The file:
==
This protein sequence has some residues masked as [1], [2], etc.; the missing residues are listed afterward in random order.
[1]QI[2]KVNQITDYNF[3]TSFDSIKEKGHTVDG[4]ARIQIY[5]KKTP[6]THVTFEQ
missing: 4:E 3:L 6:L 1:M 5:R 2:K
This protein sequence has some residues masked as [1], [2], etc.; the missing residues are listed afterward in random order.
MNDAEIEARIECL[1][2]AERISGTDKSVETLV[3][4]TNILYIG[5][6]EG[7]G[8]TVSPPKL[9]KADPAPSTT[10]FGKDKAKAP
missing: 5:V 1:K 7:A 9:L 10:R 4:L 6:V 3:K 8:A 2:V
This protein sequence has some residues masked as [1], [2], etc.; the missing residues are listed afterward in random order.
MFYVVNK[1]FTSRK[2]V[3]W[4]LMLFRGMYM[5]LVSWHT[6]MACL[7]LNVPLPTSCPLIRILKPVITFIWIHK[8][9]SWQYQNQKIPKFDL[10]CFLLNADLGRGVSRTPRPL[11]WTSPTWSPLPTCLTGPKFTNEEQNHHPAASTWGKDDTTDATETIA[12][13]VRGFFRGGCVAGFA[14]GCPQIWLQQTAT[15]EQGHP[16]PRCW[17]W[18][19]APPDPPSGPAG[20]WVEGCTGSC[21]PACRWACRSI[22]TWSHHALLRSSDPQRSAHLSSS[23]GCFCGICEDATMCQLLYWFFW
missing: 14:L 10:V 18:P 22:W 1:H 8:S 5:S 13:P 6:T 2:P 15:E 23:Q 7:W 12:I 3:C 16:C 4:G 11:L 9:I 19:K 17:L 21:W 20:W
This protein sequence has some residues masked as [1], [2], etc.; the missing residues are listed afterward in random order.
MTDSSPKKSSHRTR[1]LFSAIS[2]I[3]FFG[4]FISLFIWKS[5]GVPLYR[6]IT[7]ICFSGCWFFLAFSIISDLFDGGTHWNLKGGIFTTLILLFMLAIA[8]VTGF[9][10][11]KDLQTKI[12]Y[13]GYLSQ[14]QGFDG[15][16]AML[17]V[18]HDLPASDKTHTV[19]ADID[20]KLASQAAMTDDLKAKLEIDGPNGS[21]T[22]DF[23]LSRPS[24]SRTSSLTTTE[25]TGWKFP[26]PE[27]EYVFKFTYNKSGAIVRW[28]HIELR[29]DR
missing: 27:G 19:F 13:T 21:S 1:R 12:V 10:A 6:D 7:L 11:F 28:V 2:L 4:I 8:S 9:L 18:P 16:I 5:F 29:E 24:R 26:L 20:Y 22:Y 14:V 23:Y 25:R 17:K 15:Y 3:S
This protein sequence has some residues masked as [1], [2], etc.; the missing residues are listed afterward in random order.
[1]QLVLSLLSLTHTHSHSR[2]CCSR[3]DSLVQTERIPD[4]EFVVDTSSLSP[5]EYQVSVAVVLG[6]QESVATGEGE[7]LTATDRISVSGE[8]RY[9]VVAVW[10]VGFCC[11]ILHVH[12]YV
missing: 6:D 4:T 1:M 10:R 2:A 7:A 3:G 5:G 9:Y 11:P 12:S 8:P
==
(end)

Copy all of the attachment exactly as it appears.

This protein sequence has some residues masked as [1], [2], etc.; the missing residues are listed afterward in random order.
[1]QI[2]KVNQITDYNF[3]TSFDSIKEKGHTVDG[4]ARIQIY[5]KKTP[6]THVTFEQ
missing: 4:E 3:L 6:L 1:M 5:R 2:K
This protein sequence has some residues masked as [1], [2], etc.; the missing residues are listed afterward in random order.
MNDAEIEARIECL[1][2]AERISGTDKSVETLV[3][4]TNILYIG[5][6]EG[7]G[8]TVSPPKL[9]KADPAPSTT[10]FGKDKAKAP
missing: 5:V 1:K 7:A 9:L 10:R 4:L 6:V 3:K 8:A 2:V
This protein sequence has some residues masked as [1], [2], etc.; the missing residues are listed afterward in random order.
MFYVVNK[1]FTSRK[2]V[3]W[4]LMLFRGMYM[5]LVSWHT[6]MACL[7]LNVPLPTSCPLIRILKPVITFIWIHK[8][9]SWQYQNQKIPKFDL[10]CFLLNADLGRGVSRTPRPL[11]WTSPTWSPLPTCLTGPKFTNEEQNHHPAASTWGKDDTTDATETIA[12][13]VRGFFRGGCVAGFA[14]GCPQIWLQQTAT[15]EQGHP[16]PRCW[17]W[18][19]APPDPPSGPAG[20]WVEGCTGSC[21]PACRWACRSI[22]TWSHHALLRSSDPQRSAHLSSS[23]GCFCGICEDATMCQLLYWFFW
missing: 14:L 10:V 18:P 22:W 1:H 8:S 5:S 13:P 6:T 2:P 15:E 23:Q 7:W 12:I 3:C 16:C 4:G 11:L 9:I 19:K 17:L 21:W 20:W
This protein sequence has some residues masked as [1], [2], etc.; the missing residues are listed afterward in random order.
MTDSSPKKSSHRTR[1]LFSAIS[2]I[3]FFG[4]FISLFIWKS[5]GVPLYR[6]IT[7]ICFSGCWFFLAFSIISDLFDGGTHWNLKGGIFTTLILLFMLAIA[8]VTGF[9][10][11]KDLQTKI[12]Y[13]GYLSQ[14]QGFDG[15][16]AML[17]V[18]HDLPASDKTHTV[19]ADID[20]KLASQAAMTDDLKAKLEIDGPNGS[21]T[22]DF[23]LSRPS[24]SRTSSLTTTE[25]TGWKFP[26]PE[27]EYVFKFTYNKSGAIVRW[28]HIELR[29]DR
missing: 27:G 19:F 13:T 21:S 1:R 12:V 10:A 6:D 7:L 11:F 28:V 2:L 4:I 8:S 9:L 18:P 16:I 5:F 29:E 24:R 26:L 20:Y 22:Y 14:V 23:Y 25:R 17:K 15:Y 3:S
This protein sequence has some residues masked as [1], [2], etc.; the missing residues are listed afterward in random order.
[1]QLVLSLLSLTHTHSHSR[2]CCSR[3]DSLVQTERIPD[4]EFVVDTSSLSP[5]EYQVSVAVVLG[6]QESVATGEGE[7]LTATDRISVSGE[8]RY[9]VVAVW[10]VGFCC[11]ILHVH[12]YV
missing: 6:D 4:T 1:M 10:R 2:A 7:A 3:G 5:G 9:Y 11:P 12:S 8:P